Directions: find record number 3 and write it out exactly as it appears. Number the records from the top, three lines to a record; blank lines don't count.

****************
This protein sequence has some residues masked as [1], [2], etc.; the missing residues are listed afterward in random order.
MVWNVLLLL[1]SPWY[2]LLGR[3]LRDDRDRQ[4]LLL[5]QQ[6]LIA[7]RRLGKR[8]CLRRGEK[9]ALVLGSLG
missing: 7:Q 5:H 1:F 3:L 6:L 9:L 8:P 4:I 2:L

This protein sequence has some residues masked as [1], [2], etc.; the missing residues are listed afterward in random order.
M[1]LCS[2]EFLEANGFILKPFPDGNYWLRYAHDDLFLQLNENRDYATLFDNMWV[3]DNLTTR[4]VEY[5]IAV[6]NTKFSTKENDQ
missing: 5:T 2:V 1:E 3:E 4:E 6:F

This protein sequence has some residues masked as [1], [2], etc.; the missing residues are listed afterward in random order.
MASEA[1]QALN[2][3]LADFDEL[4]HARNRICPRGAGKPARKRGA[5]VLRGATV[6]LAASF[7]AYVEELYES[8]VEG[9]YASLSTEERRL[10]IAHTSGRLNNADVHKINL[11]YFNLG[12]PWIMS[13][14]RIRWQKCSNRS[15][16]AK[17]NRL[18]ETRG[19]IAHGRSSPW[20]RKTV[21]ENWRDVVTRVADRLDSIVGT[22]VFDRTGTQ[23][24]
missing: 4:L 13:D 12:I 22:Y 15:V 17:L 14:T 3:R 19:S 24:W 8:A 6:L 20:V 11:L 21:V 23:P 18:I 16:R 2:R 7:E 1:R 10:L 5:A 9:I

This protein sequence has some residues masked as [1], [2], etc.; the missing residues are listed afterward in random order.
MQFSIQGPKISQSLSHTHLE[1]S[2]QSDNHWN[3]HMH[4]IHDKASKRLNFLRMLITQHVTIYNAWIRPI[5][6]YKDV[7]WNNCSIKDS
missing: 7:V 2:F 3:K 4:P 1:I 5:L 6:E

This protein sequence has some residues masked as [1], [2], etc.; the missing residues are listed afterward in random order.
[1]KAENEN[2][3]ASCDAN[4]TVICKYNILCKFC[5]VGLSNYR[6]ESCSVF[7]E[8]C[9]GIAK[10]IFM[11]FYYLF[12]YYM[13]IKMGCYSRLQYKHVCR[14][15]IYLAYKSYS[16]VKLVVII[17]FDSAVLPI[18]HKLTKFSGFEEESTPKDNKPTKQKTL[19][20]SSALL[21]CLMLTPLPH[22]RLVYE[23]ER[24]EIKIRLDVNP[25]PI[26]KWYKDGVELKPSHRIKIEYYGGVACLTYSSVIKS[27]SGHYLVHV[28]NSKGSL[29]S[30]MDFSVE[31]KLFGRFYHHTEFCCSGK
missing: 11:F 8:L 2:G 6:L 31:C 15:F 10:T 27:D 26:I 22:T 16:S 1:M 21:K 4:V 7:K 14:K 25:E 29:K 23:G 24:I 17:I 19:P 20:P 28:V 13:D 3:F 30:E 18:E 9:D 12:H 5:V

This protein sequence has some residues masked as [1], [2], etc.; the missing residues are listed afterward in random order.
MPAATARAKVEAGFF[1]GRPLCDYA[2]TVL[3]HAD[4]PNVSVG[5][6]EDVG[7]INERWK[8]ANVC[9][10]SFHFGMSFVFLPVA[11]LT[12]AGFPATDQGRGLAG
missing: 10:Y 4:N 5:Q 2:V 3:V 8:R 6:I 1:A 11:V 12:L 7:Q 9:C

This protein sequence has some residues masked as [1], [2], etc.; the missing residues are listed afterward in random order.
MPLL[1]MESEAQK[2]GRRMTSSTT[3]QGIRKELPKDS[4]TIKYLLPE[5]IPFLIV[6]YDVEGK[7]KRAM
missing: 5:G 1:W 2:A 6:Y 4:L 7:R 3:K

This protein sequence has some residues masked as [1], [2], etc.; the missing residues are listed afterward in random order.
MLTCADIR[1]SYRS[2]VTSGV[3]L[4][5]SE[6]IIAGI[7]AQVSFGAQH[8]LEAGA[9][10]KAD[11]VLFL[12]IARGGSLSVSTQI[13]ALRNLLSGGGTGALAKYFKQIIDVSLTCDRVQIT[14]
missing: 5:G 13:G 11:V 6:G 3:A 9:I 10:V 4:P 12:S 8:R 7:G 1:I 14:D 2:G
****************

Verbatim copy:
This protein sequence has some residues masked as [1], [2], etc.; the missing residues are listed afterward in random order.
MASEA[1]QALN[2][3]LADFDEL[4]HARNRICPRGAGKPARKRGA[5]VLRGATV[6]LAASF[7]AYVEELYES[8]VEG[9]YASLSTEERRL[10]IAHTSGRLNNADVHKINL[11]YFNLG[12]PWIMS[13][14]RIRWQKCSNRS[15][16]AK[17]NRL[18]ETRG[19]IAHGRSSPW[20]RKTV[21]ENWRDVVTRVADRLDSIVGT[22]VFDRTGTQ[23][24]
missing: 4:L 13:D 12:I 22:Y 15:V 17:L 14:T 3:R 19:S 24:W 8:A 6:L 20:V 11:L 21:V 23:P 18:I 16:R 2:R 7:E 1:R 10:L 5:A 9:I